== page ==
Childhood Trauma and Maladaptive Daydreaming: Fantasy Functions and Themes in a Multi-Country Sample (Eli Somer, Hisham M. Abu-Rayya & Reut Brenner) Journal of Trauma and Dissociation; DOI: 10.1080/15299732.2020.1809599
Somer et al outline a couple of reasons why people who have experienced childhood trauma might be drawn into maladaptive daydreaming. On the one hand, the daydreaming could be a means of escape – the real world is a difficult place filled with traumatic memories, so the daydreamer flees at every opportunity into a daydream world where everything is OK. Alternatively, the daydreaming could provide an opportunity to re-experience difficult emotions and thereby attempt to process them and lessen their real-world impact. In addition to why survivors of childhood trauma are drawn to daydreaming, the authors also looked at what they daydream about. They were interested in whether the themes that occur in their participants’ daydreams link back to the trauma they experienced.
The authors recruited 539 maladaptive daydreamers by posting calls for participants online. Participants completed the Maladaptive Daydreaming Scale, so the authors could be certain that everyone participating in the study met the criteria for MaDD. Participants also completed a questionnaire about their experiences of childhood trauma and a questionnaire about their daydreaming, where they were asked to indicate what purpose their daydreaming serves for them, e.g. “distraction from painful memories”, as well as what they daydream about, e.g. “an idealised version of your family”. The authors do not know the identities of the participants and were therefore unable to follow up with individual participants to seek further clarification or understanding. The authors analysed the participants questionnaires to see whether experiencing certain types of childhood trauma made it more likely that someone would daydream about a particular topic or for a particular reason.
The authors found that the participants who had experienced childhood trauma were more likely to report that they daydreamed to escape difficult feelings or memories and they were slightly more likely to daydream about an idealised version of their family. There was also a tendency for survivors of childhood trauma to daydream about darker subjects such as death, physical violence or taking revenge, with some participants reporting that they daydreamed to fulfil a need to experience emotional suffering. Most of the effects reported by the authors were slight to moderate, indicating that many other factors likely affect why we daydream and what we daydream about. In particular, whether someone has experienced childhood trauma does not appear to strongly predict whether they will develop MaDD.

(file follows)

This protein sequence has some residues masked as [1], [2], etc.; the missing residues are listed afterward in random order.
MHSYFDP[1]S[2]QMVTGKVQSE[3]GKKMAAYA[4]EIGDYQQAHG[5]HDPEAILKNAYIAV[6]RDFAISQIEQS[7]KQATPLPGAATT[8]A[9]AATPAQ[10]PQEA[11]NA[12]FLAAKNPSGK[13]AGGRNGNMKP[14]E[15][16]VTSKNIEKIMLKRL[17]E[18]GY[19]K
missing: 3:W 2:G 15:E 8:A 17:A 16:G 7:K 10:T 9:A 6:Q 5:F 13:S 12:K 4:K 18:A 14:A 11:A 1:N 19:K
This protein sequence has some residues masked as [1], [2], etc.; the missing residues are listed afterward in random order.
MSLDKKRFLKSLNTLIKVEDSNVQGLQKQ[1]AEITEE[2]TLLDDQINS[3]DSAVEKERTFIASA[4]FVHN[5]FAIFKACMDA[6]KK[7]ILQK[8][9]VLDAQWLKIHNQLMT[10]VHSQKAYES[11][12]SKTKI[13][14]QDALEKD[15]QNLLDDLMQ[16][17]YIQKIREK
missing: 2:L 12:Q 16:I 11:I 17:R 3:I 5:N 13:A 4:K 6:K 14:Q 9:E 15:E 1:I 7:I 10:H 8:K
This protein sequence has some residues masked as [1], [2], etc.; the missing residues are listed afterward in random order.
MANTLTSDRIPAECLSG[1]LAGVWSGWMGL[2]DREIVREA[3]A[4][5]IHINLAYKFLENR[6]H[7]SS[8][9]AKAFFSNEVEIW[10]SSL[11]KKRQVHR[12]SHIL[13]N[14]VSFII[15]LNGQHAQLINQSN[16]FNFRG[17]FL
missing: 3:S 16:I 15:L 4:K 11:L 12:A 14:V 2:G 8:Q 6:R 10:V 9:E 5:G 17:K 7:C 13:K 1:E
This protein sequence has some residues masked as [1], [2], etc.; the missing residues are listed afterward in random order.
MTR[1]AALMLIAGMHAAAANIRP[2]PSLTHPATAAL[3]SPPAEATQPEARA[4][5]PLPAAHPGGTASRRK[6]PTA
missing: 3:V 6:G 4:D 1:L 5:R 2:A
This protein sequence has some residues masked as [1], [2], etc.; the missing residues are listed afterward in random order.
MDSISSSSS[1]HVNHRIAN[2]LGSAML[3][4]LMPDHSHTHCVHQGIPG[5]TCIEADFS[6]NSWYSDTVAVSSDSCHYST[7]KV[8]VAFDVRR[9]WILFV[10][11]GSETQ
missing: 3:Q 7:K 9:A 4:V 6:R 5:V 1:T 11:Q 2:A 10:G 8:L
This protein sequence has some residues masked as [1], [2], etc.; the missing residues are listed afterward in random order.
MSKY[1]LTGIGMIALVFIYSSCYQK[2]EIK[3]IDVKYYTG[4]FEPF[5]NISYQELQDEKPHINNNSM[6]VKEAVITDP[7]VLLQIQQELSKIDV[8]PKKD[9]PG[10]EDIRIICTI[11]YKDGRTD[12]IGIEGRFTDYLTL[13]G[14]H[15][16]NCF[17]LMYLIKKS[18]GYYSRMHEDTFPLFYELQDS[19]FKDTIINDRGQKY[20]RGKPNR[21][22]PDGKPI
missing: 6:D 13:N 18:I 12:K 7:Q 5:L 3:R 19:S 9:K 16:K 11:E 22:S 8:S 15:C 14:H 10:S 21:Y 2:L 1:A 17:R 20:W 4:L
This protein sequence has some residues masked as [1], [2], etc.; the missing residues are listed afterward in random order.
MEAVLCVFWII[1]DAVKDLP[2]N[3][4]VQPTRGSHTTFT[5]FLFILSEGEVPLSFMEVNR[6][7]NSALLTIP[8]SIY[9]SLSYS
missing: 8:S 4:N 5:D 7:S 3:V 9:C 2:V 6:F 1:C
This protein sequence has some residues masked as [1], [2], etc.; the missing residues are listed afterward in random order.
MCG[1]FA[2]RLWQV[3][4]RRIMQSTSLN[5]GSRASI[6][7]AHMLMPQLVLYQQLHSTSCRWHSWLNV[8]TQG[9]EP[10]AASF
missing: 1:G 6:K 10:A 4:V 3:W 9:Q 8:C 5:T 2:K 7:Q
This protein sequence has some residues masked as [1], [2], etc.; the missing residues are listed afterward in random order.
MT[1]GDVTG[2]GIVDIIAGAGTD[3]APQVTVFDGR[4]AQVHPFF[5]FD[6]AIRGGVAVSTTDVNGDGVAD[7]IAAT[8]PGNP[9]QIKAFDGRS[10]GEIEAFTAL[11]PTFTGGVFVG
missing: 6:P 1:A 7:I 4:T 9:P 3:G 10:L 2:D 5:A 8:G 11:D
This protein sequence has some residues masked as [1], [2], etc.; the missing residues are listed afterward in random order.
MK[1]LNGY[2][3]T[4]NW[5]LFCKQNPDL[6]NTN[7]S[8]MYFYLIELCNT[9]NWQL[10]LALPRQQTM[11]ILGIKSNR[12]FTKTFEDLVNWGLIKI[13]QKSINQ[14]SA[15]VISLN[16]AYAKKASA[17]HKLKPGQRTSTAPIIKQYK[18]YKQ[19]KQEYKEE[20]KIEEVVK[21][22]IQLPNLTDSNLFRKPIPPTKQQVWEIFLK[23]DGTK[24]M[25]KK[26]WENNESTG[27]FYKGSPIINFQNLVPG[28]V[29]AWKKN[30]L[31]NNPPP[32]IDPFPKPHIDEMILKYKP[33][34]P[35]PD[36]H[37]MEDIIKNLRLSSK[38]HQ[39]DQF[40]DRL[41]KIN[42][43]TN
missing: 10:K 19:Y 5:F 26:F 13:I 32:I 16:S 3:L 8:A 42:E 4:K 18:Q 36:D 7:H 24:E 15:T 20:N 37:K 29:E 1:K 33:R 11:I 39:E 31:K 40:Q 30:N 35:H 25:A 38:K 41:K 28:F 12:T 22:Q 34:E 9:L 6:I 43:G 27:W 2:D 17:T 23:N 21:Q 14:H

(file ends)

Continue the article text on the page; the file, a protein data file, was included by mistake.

It seems logical to me that if someone’s need for safety and emotional fulfilment in childhood was not met by their immediate family, that person will strive to get those needs met in their adult life, and if real life doesn’t provide the safety and support that they need, they are more likely to turn to their daydream characters to meet their needs. It therefore shouldn’t be surprising that those who were deprived of a safe and loving environment in childhood will seek to create that environment through daydreaming about an idealised family or idealised current life.
But what about those whose daydreams fulfil a need to experience emotional suffering? Somer et al. state:
“By repeating the scripted reenactments, survivors may slowly gain better control and eventual desensitization.”
In other words, by daydreaming about things that provoke the same negative emotions as the original childhood trauma, the daydreamer’s mind may be consciously or subconsciously trying to process those emotions and find a way to come to terms with them. However, the authors go on to note that in many cases, this doesn’t work, and the daydreams only serve to keep the daydreamer trapped in the negative emotions they are trying to escape from.
The authors’ note that one limitation of this study was “the possibility of measurement errors of the MD themes and functions due to binary coding”. When the participants were asked whether particular themes appeared in their daydreams, they were only given the option to answer “yes” or “no”. There was no way for the researchers to know whether a negative theme was always present in every daydream, or just something that cropped up from time to time. I sometimes describe my MaDD as like having a movie playing in my head. And in all the best movies, the main character suffers at some point. Their journey through that suffering is what makes for a good plot. I deliberately created one of my daydream worlds to be an idealised version of my life – they way my life would have turned out if the cosmic dice had fallen in my favour every time. I don’t spend much time in that world for the simple reason that nothing interesting ever happens. We need challenge and suffering in our lives to help us grow, and I think that applies in our daydream lives just as much as in our real ones.
In summary, if you experienced childhood trauma, I don’t think there is anything in this study that should concern you, unless your daydreams are constantly focussed on negative themes related to your trauma. It’s OK to occasionally use your daydreaming to escape from painful memories by retreating to a world where the trauma never happened. But if you are trapped in a daydream world where you constantly relive the traumatic event, or have plots that provoke similar emotions, that may be a sign that you would benefit from therapy to help you process the original event(s). If you are able to come to terms with what happened to you and process the emotions in a healthy way, you might find that both your urge to daydream and the topics you daydream about become more manageable.